Community Research and Development Information Service - CORDIS

CO2 conversion offers new opportunities thanks to EU-funded project [Print to PDF] [Print to RTF]

As the EU-funded ELCAT ('Electrocatalytic gas-phase conversion of CO2 in confined catalysts') project draws to a close, project partners took stock at a final meeting in Brussels: They agreed that the project had proven the feasibility of gas-phase CO2 conversion in a catalyti...
CO2 conversion offers new opportunities thanks to EU-funded project
As the EU-funded ELCAT ('Electrocatalytic gas-phase conversion of CO2 in confined catalysts') project draws to a close, project partners took stock at a final meeting in Brussels: They agreed that the project had proven the feasibility of gas-phase CO2 conversion in a catalytic process that recycles carbon dioxide into liquid hydrocarbons and alcohols. However, more work is needed before the technology can be put into operation, they said.

The idea behind the ELCAT project, which received around €85,000 in funding under the New and emerging science and technologies (NEST) theme of the Sixth Framework Programme (FP6), was born when researchers at the University of Messina, Italy, observed an electrocatalytic reaction which could be carried out at room temperature and atmospheric pressure: With carbon dioxide confined inside carbon micropores, and electrons and protons flowing to an active catalyst - noble-metal nanoclusters - gaseous carbon dioxide was reduced to a series of hydrocarbons and alcohols.

The products of the reaction were surprisingly similar to those of the Fischer-Tropsch (FT) process, a catalysed chemical reaction in which carbon monoxide and hydrogen are converted to a series of hydrocarbons. The FT process has been discussed as a possible source of fuels and raw materials for some time now.

A process that could generate FT-like products in useful quantities - an outcome that cannot be achieved without some difficulty in the FT process - at room temperature and atmospheric pressure could help to considerably reduce carbon dioxide and at the same time generate new raw materials. However, this catalytic reaction created new problems, namely a quick deactivation of the catalyst and poor productivity. In addition, it is a case of gas-phase electrocatalysis, a phenomenon which has barely been studied by scientists, as the focus has traditionally been on the liquid phase.

While this shift from liquid to gas can help to bypass problems such as limited diffusion and productivity, the ELCAT scientists had to cope with new challenges, the former project coordinator, Gabriele Centi of the University of Messina explained to CORDIS News: 'You need to change the type of structure, of electrode because of the change of the conditions', but this opened up new ways to improve the performance and other opportunities such as the production of hydrogen by controlled hydrolysis of the system. Furthermore, 'in gas-phase electrocatalysis, there are basically no limits to temperature,' Mr Centi added. 'In the liquid phase, there are, or you need to work under pressure which is an additional cost. So you open really new possibilities if you go to gas phase.'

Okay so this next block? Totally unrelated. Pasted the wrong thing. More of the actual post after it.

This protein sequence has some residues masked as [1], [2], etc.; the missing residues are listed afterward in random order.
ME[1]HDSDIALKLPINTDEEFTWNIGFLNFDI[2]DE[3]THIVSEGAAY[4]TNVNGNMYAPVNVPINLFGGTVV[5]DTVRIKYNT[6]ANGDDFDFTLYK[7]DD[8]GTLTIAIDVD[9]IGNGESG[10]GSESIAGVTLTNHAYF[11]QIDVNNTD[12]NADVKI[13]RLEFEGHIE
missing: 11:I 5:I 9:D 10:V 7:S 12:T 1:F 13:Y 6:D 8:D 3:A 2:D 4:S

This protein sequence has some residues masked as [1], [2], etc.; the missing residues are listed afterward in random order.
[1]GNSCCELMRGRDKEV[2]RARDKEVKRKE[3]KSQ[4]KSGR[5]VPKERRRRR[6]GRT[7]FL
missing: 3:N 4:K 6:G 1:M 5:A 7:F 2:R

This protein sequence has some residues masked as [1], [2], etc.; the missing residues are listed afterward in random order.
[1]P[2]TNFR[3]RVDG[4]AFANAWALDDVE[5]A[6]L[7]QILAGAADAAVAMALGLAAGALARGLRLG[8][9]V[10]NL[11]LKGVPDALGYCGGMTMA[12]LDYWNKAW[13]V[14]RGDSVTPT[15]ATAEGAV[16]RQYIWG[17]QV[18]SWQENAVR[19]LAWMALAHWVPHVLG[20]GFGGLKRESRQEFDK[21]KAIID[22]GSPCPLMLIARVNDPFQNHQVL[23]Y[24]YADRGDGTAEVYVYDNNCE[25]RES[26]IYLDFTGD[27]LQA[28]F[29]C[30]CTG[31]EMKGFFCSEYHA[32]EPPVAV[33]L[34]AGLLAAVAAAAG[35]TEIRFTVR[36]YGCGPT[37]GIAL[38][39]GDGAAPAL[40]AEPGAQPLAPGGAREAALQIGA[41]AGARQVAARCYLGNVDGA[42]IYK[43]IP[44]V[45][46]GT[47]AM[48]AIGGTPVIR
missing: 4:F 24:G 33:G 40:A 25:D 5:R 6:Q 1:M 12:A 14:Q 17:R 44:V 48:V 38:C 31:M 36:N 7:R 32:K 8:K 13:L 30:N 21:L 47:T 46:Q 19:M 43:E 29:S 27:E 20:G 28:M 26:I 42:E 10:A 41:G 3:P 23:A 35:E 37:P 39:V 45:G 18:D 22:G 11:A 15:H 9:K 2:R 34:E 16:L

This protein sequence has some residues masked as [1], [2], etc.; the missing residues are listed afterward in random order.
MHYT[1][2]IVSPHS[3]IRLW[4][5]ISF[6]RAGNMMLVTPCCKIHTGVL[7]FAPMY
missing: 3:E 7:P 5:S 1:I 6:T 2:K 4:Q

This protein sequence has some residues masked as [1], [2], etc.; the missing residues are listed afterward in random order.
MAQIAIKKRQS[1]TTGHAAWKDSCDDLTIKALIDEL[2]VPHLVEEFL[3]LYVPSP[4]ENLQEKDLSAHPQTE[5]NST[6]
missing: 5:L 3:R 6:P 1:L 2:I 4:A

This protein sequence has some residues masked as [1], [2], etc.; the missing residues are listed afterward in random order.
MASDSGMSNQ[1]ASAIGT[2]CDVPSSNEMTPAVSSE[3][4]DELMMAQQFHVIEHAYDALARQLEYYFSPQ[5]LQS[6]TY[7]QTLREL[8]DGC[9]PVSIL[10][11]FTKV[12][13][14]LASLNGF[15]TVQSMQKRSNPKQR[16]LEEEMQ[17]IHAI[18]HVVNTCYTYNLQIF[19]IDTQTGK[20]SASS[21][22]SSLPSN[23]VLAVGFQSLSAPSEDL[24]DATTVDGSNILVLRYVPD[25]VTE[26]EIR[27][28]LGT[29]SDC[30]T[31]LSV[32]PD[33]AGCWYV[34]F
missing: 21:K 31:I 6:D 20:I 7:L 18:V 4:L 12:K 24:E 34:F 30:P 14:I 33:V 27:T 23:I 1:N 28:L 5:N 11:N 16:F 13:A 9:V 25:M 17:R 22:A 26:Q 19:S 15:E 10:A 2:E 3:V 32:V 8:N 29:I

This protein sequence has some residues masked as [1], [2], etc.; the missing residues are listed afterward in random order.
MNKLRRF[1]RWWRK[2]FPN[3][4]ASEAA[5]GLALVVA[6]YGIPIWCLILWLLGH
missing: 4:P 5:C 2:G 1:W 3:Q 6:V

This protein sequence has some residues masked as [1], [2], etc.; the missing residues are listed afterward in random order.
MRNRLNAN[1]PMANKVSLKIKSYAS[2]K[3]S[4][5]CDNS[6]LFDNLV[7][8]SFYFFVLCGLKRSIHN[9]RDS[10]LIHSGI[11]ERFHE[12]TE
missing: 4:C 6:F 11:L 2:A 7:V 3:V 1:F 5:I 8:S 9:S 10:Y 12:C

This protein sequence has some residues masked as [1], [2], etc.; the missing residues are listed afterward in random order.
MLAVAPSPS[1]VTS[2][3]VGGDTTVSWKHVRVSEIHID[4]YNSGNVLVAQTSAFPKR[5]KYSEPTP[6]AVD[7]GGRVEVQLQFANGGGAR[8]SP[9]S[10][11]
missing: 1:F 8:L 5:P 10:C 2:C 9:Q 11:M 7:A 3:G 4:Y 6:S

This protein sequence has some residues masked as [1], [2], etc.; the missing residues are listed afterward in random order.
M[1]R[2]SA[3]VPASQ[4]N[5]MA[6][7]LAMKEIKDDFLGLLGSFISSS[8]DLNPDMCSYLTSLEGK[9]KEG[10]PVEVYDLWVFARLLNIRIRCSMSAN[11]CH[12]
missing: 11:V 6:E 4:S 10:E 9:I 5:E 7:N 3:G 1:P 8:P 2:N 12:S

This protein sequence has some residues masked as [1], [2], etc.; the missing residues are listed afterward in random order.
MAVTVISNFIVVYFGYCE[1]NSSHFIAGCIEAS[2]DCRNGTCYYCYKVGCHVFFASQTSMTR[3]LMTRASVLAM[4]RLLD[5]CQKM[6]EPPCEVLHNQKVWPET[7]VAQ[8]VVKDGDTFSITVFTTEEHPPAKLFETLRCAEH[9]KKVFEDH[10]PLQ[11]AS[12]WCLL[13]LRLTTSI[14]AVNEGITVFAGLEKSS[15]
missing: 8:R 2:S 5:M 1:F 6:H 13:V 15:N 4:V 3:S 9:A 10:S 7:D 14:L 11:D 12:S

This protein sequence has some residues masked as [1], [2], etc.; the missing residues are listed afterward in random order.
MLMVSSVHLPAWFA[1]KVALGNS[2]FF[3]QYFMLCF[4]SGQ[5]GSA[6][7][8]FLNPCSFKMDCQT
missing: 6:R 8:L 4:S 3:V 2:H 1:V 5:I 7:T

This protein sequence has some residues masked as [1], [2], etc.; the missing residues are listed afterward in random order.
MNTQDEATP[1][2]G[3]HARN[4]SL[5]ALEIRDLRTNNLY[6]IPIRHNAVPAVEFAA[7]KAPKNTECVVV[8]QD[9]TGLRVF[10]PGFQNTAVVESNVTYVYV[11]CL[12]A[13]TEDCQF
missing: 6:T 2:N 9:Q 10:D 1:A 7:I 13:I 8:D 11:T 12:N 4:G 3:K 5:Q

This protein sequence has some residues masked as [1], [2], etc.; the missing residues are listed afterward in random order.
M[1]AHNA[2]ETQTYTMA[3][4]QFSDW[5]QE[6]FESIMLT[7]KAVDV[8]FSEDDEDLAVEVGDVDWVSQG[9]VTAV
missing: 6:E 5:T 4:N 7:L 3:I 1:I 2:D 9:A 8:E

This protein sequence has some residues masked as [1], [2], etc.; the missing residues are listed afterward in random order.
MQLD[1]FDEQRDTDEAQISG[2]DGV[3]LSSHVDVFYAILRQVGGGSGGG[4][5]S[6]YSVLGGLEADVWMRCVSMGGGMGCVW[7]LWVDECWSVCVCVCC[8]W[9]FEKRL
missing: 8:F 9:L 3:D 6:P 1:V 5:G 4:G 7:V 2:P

Over the past three and a half years, the ELCAT research has focused on these problems as well as the production of suitable carbon nanotubes. The project partners are determined to continue their work, even though the ELCAT project itself will come to an end at the end of February. According to their estimates, electrocatalytic gas-phase conversion of CO2 could be ready for application in about 10 years, and could help to cut global CO2 emissions by 5%, complementing other strategies.

'Carbon storage has its limitations because there are space limitations and in this case, we try to convert this greenhouse gas directly to fuel,' said Siglinda Perathoner of the University of Messina, who is currently in charge of ELCAT project coordination. 'Therefore, it's complementary. But I think it's much better to convert than to store.'

Mr Centi and Ms Perathoner hope that now, after their project has proven the technology's feasibility, others will jump on the bandwagon and help it to advance more quickly. The industry is surely starting to take an interest, Mr Centi stated. 'Up to now, they have only seen this problem of carbon dioxide as a negative cost, but now if they start seeing it as a raw material, they start to be interested,' he said. 'The possibility to convert it to chemicals which can be introduced into all chemical cycles or which can be used as fuel opens up really new perspectives.'

Others have also noticed the project, it seems, as it has been entered in a competition for new solutions for greenhouse gas emission called 'The 25 million dollar idea' set up by the former US Vice President and Nobel Peace Prize laureate Al Gore, together with British entrepreneur Richard Branson. 'I think there are other projects that are closer to application,' Mr Centi said. 'I think there still is a lot of work to do. But it is interesting that other people believe that this is something that should be on that list.'

Project partners are certainly satisfied with the outcome of the project and so is Dr Monique Smaihi of the European Commission Directorate General for Research, scientific officer in charge of the ELCAT project. The partners had to start their research from scratch and encountered many problems that could not be foreseen, she said. There was still some progress to be made because everything was not solved, but the results - particularly with a view to the versatility of the technology - were very promising,' she concluded.
Source: CORDIS News attendance at the final ELCAT meeting

Related information

Record Number: 29147 / Last updated on: 2008-02-19
Category: Report summary
Provider: EC